Saturday 18 November 2017

Jury finds inmate who assaulted a prison officer not guilty by reason of insanity

Declan Brennan

A JURY has decided that an inmate who assaulted a prison officer with a razor blade was suffering from paranoid schizophrenic hallucinations at the time.

James Burns (27) of Navan Road, Dublin had pleaded not guilty to assault causing harm and possession of a razor blade at Mountjoy prison, Dublin on August 20, 2010

Dublin Circuit Criminal Court heard that Mr Burns admitted grabbing the head of prison officer John Gilligan, and cutting him across the face with the blade.

He also admitted punching the prison officer in the mouth and chasing him out of his prison cell before other prison officers managed to overpower him.

Dr Paul O’Connell, consultant forensic psychiatrist with the Central Mental Hospital, told defence counsel Ann Marie Whelan BL that Mr Burns had been hearing voices in his head telling him he was going to be raped by prison officers.

The doctor said Mr Burns also believed his own internal thoughts were being broadcast and that other people’s thoughts were being put into his head.

The court heard that Mr Burns is a paranoid schizophrenic who suffers from delusions of persecution.

The jury of eight men and four women took 40 minutes to return a verdict of not guilty by reason of insanity.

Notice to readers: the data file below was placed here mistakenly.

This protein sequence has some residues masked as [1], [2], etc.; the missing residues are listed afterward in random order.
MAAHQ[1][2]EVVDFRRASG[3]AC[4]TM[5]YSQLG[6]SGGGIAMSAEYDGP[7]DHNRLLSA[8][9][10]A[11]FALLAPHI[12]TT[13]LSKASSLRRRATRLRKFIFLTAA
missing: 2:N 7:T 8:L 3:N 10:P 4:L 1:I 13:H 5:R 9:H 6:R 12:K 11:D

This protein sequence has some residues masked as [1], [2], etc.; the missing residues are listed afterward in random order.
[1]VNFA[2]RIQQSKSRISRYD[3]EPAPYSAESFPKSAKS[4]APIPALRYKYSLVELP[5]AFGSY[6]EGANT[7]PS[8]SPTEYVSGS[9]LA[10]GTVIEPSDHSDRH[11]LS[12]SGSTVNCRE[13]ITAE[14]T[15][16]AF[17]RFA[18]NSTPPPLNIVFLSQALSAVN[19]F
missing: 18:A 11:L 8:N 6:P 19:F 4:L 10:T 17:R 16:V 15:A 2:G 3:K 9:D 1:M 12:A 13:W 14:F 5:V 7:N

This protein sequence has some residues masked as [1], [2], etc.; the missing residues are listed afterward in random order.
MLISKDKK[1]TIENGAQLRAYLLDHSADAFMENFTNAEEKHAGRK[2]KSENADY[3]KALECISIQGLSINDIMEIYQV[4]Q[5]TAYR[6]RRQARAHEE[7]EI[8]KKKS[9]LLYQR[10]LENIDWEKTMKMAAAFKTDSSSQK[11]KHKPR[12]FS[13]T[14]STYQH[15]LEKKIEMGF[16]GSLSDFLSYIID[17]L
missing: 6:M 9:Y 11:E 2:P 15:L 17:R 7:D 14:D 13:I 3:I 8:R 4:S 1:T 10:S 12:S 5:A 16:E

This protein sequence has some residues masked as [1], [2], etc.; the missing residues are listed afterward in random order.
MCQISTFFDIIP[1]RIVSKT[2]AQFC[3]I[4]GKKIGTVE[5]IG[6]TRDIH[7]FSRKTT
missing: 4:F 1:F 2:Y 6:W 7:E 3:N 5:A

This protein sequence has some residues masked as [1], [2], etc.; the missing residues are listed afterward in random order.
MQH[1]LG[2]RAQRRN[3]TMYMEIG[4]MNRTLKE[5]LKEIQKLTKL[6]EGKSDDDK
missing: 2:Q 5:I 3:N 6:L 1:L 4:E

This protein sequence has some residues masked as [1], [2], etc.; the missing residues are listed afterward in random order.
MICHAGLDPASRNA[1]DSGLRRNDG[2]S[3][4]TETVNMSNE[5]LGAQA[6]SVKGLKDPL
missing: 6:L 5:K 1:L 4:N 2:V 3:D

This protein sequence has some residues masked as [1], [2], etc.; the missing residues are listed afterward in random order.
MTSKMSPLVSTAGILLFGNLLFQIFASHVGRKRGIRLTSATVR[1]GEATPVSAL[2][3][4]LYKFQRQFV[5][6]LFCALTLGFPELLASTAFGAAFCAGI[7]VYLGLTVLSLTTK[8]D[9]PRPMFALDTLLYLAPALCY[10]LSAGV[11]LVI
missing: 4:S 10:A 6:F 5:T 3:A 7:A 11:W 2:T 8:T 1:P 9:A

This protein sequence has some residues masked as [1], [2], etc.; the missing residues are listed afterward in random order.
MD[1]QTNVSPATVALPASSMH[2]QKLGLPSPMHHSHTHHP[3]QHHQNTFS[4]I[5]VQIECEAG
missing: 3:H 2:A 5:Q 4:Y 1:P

Mr Burns was committed back to the Central Mental Hospital, where he currently resides.

Mr Burns was serving the first half of a nine month sentence after he was caught carrying a wrench while under a suspended sentence.

He had applied for temporary release and was hoping to be released, because of prison overcrowding, around the time of the attack.

In the days before the attack he found a razor blade left in a storeroom. He also told prison officers he was going to hurt somebody if he was not let out.

Mr Burns later told Dr O’Connell that the night before the assault three prison officers had gone into his cell and that he could hear them saying telepathically that they were going to rape him.

A second consultant forensic psychiatrist Dr Sally Linehan said in a report that Mr Burns was suffering at the time from an acute relapse of mental illness and that he believed his actions were justified to protect himself from rape.

Judge Patrick McCartan ordered that Mr Burns be reassessed and the results of this assessment presented to the court in 14 days.

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